Back in the day, way back in the day, I read The Celestine Prophecy, a sort of New Age-y, spiritual journey novel that enjoyed serious best-seller status.
To be honest, I don’t remember much about the story. What I remember is the concept of synchronicity, the belief that coincidences have a meaning for those who experience them. The thing is, I’ve always ascribed to Albert Einstein’s theory, that “coincidence is God’s way of remaining anonymous.” I woke up thinking about both synchronicity and Einstein’s quote and so I’ll share my story and you can let me know what you think.
On Monday night, in my daily phone call to Dad, he mentioned a song that he’d been thinking of lately. He couldn’t remember all the words and so he asked the woman who leads his bible study if she knew the song. She did; it’s a beautiful, old Christian tune and Dad sang to me a bit of the chorus, the part of the song he remembered. “You won’t know it, of course.” But he croaked out a couple lines, anyway, “And He walks with me, and He talks with me.” And I smiled, because I do know that song and I picked up the chorus: “And He tells me I am His own.”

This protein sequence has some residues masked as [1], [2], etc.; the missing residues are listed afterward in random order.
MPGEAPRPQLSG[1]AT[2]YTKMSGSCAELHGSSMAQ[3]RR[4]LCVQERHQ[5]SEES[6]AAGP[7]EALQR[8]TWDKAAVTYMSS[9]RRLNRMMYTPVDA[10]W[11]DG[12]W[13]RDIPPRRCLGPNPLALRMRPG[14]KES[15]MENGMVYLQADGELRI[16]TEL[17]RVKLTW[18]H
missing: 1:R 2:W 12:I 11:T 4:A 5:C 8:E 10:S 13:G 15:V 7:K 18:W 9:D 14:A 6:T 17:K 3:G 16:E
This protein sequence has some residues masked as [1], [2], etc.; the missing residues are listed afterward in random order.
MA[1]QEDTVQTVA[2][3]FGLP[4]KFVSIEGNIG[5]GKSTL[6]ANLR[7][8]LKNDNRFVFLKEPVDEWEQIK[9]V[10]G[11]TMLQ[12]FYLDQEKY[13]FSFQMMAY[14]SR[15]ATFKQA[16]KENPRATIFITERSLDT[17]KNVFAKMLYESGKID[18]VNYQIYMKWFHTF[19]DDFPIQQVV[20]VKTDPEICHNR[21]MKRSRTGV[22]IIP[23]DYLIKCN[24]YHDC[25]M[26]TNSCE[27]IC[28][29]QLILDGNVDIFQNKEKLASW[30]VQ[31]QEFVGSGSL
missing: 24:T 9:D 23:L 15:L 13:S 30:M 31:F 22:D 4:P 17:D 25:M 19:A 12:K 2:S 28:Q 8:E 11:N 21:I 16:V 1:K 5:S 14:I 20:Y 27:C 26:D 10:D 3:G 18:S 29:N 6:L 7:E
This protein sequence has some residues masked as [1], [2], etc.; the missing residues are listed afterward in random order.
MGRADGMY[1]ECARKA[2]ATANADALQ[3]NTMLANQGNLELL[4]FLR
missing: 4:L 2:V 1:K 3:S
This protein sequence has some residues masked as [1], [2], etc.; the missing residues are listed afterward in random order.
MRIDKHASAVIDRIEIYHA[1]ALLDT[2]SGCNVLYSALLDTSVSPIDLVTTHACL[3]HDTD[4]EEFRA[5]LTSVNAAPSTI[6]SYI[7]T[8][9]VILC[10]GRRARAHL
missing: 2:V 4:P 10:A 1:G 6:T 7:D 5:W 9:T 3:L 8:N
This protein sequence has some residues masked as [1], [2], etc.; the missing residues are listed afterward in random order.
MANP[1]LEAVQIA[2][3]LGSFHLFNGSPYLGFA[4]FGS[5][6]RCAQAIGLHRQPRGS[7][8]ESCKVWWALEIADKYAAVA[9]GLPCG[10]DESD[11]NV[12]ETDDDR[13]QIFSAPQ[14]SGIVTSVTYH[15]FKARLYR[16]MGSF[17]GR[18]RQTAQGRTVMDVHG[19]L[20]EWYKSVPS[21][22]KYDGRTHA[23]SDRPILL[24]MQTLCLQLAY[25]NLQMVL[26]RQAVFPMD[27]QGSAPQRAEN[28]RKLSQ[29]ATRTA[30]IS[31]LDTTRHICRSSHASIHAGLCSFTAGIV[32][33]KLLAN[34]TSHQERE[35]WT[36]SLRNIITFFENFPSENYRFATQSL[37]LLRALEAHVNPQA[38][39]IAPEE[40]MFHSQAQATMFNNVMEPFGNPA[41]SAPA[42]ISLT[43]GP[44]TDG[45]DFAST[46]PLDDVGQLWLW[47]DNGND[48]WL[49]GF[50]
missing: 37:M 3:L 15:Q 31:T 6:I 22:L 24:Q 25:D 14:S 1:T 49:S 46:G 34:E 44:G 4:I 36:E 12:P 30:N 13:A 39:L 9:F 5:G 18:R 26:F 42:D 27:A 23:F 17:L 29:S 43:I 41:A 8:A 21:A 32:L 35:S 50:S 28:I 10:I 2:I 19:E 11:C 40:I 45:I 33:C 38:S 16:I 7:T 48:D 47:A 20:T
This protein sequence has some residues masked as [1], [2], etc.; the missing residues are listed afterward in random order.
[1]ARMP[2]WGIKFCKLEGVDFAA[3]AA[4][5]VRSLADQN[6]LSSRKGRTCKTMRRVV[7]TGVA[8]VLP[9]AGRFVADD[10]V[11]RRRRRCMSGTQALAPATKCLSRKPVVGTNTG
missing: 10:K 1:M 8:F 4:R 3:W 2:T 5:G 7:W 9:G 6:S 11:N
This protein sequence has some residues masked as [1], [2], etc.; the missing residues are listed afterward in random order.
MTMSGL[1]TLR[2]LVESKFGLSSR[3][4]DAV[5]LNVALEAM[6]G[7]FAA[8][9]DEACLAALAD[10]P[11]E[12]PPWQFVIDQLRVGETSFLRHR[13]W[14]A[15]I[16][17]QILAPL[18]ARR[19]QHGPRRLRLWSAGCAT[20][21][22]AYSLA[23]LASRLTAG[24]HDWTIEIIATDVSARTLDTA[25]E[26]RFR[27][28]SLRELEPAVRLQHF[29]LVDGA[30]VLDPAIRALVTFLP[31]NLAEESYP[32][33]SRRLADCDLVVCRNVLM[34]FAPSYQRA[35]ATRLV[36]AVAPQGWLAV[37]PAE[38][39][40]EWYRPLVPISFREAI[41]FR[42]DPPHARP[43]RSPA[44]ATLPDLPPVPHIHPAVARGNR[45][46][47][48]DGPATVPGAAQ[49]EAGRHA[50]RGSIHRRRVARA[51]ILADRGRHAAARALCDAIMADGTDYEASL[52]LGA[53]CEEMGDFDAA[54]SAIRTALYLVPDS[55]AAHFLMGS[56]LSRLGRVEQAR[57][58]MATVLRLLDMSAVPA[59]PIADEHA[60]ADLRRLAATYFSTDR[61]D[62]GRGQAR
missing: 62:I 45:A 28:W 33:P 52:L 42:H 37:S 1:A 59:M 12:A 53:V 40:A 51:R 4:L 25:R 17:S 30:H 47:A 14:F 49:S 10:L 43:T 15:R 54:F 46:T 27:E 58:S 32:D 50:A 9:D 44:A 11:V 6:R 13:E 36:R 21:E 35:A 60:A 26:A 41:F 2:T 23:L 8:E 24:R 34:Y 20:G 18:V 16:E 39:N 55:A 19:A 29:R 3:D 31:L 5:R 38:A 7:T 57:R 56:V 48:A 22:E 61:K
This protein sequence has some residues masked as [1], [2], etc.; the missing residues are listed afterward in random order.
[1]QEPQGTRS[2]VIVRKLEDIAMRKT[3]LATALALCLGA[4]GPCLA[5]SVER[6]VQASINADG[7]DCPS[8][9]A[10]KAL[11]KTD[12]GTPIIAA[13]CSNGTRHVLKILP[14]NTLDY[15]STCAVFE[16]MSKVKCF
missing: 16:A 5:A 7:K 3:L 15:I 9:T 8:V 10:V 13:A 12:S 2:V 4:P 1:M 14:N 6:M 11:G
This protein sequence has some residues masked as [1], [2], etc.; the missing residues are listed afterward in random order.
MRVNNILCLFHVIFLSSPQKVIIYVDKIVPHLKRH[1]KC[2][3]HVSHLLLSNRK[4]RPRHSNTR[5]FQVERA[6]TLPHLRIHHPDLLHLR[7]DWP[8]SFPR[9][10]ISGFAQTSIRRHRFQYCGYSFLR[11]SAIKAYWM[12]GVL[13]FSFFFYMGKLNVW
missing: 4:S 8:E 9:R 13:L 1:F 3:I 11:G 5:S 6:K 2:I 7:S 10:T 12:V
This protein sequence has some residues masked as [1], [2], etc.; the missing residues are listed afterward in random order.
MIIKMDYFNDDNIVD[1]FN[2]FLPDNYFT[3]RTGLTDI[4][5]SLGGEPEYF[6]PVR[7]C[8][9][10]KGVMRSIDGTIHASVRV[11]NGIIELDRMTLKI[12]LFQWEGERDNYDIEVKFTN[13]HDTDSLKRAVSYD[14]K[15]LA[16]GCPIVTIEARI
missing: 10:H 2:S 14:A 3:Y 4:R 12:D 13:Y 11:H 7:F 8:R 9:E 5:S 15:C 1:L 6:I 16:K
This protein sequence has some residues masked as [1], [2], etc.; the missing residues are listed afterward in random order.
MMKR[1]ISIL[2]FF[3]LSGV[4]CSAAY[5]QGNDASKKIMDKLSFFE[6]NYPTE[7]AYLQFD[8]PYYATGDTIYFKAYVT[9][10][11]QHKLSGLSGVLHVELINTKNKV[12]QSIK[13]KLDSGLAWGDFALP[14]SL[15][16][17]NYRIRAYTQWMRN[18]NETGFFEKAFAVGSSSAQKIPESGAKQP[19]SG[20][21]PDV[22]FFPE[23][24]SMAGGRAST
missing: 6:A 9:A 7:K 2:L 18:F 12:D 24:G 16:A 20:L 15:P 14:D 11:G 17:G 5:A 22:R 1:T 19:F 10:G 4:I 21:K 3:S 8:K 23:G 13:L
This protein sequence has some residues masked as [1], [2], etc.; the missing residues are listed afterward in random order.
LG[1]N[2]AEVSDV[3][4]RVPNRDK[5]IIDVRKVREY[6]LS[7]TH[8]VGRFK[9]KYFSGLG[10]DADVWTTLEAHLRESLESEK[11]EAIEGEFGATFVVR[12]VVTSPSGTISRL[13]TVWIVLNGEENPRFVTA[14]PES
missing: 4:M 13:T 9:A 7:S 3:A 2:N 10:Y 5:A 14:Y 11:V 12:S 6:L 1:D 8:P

Dad was surprised that I knew it, but he was even more surprised how I knew it: Mom used to sing that song. Not in recent years, but when I was a child.
I have few memories of my years in Texas; we moved to Georgia when I was seven. But I can see my mom, standing at the sink at our house in Arlington, washing dishes. And I hear that song.
I have not thought of that song in years. Years and years and years. But I thanked Dad for sharing with me, because it was a gift to remember Mom singing that song. And he thanked me, because he always loves hearing memories of Mom. “Perhaps your mother wanted us to hear that song,” he said.
Maybe, I thought. So I searched for the song and gave a listen to all the words. It really is a lovely song. And that might have been the end of it if I hadn’t been watching The Voice last night when Emily Ann Roberts sang In the Garden in the Live Playoffs:
Well, you don’t have to knock me over the head with it, Mom. I got the message.
So tell me, what do you think of synchronicity and coincidences? Writers are always chastised for including coincidences in a story, that real life doesn’t happen that way. But I think it’s just the opposite, that weird things happen all the time, events that defy logic or explanation.
Truth really is stranger than fiction.